In 1994, in their book The Bell Curve, Richard J. Herrnstein and Charles Murray suggested that differences in IQ are the result of genetic differences between the races and cannot be explained simply on the basis of test bias or socioeconomic status differences. They also suggested that these IQ differences were responsible for higher rates of poverty, unemployment, and welfare dependence in minority groups as compared to majority groups. Arthur R. Jensen agreed with the genetic hypothesis and proposed that humans inherit two types of intellectual abilities: Level I abilities, related to memorization and short-term memory, and Level II abilities, which deal with problem solving and abstract reasoning. Jensen believed that all children perform Level I tasks equally well, but that European-American children perform Level II tasks better than children from other racial groups. Herrnstein and Murray were met with extreme protest from many researchers who felt their claims were exaggerated, if not completely false. Critics suggested that Herrnstein and Murray's research was not scientifically rigorous. All findings relied upon a single data set, ignoring a century of research in the social sciences; the standardized tests used in their research measured academic instruction rather than inherent ability; the comparison groups were poorly designed; and they repeatedly overinterpreted weak relationships in the data. Moreover, The Bell Curve failed to explain within-racial-group differences in IQ. Similarly, neither the genetic hypothesis nor Herrnstein and Murray's theory of intellectual performance could account for multiracial children's IQ scores or the scores of adopted children.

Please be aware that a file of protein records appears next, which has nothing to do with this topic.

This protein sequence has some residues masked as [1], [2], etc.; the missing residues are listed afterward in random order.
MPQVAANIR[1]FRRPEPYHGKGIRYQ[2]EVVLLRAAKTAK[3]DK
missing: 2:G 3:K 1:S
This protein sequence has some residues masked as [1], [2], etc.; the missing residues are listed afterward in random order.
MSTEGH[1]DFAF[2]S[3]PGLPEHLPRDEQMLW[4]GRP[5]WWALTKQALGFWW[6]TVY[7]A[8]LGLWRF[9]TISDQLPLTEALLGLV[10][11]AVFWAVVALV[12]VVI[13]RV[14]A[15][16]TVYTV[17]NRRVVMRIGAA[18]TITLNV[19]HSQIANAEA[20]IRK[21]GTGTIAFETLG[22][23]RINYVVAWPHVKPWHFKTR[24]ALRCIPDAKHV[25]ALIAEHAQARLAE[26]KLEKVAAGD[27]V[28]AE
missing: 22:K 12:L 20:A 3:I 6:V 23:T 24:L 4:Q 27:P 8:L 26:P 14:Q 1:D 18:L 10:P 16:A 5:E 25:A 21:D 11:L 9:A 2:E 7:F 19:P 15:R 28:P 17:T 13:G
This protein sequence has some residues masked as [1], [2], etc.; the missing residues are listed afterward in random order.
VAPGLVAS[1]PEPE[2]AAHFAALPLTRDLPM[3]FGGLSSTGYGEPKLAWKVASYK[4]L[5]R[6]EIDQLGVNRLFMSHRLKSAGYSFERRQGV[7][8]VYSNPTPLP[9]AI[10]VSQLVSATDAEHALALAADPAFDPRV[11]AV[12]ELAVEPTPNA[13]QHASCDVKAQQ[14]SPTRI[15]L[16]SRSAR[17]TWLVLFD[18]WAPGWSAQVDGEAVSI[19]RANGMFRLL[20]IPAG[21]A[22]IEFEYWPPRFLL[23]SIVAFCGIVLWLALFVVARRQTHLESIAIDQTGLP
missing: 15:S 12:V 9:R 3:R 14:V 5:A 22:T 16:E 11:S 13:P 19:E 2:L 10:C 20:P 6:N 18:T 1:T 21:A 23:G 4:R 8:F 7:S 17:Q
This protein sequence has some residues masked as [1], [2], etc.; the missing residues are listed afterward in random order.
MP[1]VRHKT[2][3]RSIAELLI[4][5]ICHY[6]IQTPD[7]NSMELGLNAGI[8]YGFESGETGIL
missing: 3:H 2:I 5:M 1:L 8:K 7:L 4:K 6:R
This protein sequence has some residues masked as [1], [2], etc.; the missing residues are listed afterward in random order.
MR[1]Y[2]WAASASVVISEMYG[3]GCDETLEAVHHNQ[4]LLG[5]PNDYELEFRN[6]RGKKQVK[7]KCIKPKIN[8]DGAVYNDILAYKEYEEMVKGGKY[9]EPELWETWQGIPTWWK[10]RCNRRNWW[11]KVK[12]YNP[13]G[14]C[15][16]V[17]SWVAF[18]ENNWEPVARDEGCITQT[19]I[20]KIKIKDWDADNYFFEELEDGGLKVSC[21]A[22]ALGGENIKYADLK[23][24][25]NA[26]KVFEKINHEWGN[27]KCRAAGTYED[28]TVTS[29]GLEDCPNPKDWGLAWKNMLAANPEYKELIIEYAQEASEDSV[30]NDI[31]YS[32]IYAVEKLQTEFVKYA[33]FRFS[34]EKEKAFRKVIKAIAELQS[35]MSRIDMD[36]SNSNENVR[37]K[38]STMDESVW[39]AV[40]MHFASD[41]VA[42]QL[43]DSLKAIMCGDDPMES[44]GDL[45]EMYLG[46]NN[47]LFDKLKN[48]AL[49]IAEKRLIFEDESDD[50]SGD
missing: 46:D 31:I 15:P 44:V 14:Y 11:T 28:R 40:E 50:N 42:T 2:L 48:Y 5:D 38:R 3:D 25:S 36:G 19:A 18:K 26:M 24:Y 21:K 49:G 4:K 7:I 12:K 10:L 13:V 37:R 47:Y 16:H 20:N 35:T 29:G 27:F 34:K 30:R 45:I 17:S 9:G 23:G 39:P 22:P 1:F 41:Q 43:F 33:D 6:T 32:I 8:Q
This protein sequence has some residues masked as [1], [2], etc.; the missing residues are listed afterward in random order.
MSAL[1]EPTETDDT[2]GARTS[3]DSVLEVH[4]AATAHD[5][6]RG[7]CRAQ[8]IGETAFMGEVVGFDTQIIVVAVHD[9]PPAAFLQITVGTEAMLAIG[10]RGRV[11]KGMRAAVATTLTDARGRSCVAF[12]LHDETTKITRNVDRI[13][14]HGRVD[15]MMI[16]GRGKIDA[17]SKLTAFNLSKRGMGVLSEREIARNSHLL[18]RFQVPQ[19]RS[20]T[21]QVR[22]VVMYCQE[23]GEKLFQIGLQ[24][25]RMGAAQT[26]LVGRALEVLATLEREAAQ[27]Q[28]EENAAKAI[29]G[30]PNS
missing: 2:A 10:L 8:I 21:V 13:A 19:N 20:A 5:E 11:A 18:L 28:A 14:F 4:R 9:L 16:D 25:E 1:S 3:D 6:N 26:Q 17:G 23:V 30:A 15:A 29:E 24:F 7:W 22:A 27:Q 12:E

The last and most compelling proposed explanation for racial differences in intellectual performance is that differences are the result of environmental circumstances. The subject of racial differences cannot easily be separated from the subject of socioeconomic class. Racial and ethnic group membership, in fact, is highly related to socioeconomic stratification. There is a direct correlation between parental income and education with standardized test scores. The scores of minority test takers tend to be lower, because minority children and adolescents on average come from families with lower incomes than do European-American children and adolescents. Furthermore, poor children and children from minority groups, who are more likely to be of lower socioeconomic status, are more likely to grow up in circumstances that do not favor intellectual development. Lack of access to resources and economic hardship can affect intellectual growth. Poor nutrition, poor health care, and living in chronic poverty or violent neighborhoods are just some of the factors that can combine to produce less than optimal learning environments.